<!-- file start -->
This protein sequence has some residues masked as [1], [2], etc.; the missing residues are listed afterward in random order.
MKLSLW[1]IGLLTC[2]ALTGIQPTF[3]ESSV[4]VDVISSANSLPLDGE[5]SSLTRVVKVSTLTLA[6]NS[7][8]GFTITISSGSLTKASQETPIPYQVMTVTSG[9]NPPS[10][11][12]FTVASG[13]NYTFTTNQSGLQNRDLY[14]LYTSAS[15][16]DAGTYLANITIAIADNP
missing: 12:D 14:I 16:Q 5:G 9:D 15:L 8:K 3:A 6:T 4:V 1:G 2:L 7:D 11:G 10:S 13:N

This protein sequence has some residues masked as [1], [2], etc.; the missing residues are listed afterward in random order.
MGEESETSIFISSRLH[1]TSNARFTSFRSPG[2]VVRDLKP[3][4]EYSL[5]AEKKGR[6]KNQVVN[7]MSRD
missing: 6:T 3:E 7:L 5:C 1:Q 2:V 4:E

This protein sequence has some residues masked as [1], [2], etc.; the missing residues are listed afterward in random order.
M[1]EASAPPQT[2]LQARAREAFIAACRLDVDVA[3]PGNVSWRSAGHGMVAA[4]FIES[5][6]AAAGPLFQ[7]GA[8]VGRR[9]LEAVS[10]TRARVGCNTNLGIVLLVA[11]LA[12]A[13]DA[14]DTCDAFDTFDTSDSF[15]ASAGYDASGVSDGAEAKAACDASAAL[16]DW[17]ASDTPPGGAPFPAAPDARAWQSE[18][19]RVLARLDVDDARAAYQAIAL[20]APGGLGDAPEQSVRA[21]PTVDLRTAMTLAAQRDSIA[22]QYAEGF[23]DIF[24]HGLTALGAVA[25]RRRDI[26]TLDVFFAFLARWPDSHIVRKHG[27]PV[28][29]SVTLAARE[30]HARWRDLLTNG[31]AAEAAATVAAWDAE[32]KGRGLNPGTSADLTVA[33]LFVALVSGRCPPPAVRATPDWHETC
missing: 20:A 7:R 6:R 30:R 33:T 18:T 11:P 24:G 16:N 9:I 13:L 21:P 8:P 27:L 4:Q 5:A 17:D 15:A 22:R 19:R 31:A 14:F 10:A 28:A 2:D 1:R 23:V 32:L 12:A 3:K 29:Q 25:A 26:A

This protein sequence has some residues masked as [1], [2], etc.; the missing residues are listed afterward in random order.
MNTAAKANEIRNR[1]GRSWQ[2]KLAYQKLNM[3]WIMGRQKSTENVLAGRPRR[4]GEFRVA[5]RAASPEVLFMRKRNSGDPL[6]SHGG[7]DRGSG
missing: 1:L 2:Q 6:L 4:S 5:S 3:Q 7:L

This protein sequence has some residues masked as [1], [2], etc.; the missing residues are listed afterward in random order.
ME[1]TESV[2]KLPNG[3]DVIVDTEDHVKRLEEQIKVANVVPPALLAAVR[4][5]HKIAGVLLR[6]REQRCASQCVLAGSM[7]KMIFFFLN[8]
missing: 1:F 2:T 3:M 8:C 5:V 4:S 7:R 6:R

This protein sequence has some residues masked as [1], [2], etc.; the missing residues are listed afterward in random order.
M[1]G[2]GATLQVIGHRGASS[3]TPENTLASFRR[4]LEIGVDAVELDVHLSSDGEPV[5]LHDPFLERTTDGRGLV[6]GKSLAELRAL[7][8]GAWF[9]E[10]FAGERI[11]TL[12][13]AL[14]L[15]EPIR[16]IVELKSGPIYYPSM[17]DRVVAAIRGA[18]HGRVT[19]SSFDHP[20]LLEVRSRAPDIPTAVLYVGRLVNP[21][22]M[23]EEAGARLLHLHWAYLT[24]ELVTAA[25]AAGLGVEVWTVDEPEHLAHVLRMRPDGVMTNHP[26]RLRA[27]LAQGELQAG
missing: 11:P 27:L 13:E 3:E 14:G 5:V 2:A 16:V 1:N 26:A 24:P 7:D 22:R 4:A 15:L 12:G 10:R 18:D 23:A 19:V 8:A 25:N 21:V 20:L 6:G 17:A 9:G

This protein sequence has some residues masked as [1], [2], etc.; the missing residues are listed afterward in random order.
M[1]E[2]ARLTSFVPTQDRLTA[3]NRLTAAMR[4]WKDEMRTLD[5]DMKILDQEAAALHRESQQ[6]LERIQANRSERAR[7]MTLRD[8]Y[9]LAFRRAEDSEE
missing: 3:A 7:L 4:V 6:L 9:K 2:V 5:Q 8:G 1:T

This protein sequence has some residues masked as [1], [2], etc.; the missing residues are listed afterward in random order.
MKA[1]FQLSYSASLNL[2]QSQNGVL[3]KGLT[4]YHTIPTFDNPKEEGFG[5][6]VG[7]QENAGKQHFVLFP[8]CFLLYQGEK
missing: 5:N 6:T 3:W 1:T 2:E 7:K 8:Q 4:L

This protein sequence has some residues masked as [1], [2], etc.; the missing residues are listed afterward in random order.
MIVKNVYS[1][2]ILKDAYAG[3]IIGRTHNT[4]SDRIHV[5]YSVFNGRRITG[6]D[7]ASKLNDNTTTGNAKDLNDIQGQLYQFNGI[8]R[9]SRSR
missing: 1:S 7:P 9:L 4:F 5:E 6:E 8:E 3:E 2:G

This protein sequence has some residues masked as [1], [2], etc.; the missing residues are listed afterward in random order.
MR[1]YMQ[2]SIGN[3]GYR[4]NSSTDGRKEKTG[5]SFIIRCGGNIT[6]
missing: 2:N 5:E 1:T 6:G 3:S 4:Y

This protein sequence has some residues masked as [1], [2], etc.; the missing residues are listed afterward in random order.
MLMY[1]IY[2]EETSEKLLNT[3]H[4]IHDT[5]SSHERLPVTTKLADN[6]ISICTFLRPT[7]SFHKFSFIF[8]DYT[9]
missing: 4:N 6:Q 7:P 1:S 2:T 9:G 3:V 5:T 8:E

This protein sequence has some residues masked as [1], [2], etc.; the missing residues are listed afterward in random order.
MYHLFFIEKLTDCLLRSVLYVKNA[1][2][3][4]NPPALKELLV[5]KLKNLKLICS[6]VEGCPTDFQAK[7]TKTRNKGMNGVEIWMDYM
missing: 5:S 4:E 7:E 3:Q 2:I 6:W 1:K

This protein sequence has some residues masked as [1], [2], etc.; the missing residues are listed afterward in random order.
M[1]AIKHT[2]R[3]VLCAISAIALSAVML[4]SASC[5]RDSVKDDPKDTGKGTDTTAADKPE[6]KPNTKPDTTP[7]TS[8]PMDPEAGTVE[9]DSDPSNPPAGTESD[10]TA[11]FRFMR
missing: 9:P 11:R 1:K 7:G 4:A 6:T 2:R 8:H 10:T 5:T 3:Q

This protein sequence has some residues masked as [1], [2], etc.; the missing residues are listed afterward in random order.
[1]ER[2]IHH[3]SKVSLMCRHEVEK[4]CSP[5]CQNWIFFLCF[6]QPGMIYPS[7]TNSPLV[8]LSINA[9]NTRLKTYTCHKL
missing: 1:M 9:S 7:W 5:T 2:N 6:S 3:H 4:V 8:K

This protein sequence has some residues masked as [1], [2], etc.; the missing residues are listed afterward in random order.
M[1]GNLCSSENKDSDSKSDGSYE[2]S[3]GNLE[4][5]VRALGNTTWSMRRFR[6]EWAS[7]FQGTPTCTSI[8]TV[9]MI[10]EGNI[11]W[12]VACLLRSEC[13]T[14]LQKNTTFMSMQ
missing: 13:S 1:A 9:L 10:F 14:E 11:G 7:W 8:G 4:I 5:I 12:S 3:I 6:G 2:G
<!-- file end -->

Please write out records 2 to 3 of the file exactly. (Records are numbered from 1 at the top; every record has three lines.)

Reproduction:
This protein sequence has some residues masked as [1], [2], etc.; the missing residues are listed afterward in random order.
MGEESETSIFISSRLH[1]TSNARFTSFRSPG[2]VVRDLKP[3][4]EYSL[5]AEKKGR[6]KNQVVN[7]MSRD
missing: 6:T 3:E 7:L 5:C 1:Q 2:V 4:E

This protein sequence has some residues masked as [1], [2], etc.; the missing residues are listed afterward in random order.
M[1]EASAPPQT[2]LQARAREAFIAACRLDVDVA[3]PGNVSWRSAGHGMVAA[4]FIES[5][6]AAAGPLFQ[7]GA[8]VGRR[9]LEAVS[10]TRARVGCNTNLGIVLLVA[11]LA[12]A[13]DA[14]DTCDAFDTFDTSDSF[15]ASAGYDASGVSDGAEAKAACDASAAL[16]DW[17]ASDTPPGGAPFPAAPDARAWQSE[18][19]RVLARLDVDDARAAYQAIAL[20]APGGLGDAPEQSVRA[21]PTVDLRTAMTLAAQRDSIA[22]QYAEGF[23]DIF[24]HGLTALGAVA[25]RRRDI[26]TLDVFFAFLARWPDSHIVRKHG[27]PV[28][29]SVTLAARE[30]HARWRDLLTNG[31]AAEAAATVAAWDAE[32]KGRGLNPGTSADLTVA[33]LFVALVSGRCPPPAVRATPDWHETC
missing: 20:A 7:R 6:R 30:R 33:T 18:T 11:P 24:G 16:N 9:I 13:L 21:P 8:P 27:L 4:Q 5:A 17:D 15:A 22:R 19:R 31:A 14:F 10:A 28:A 2:D 1:R 23:V 32:L 12:A 3:K 29:Q 25:A 26:A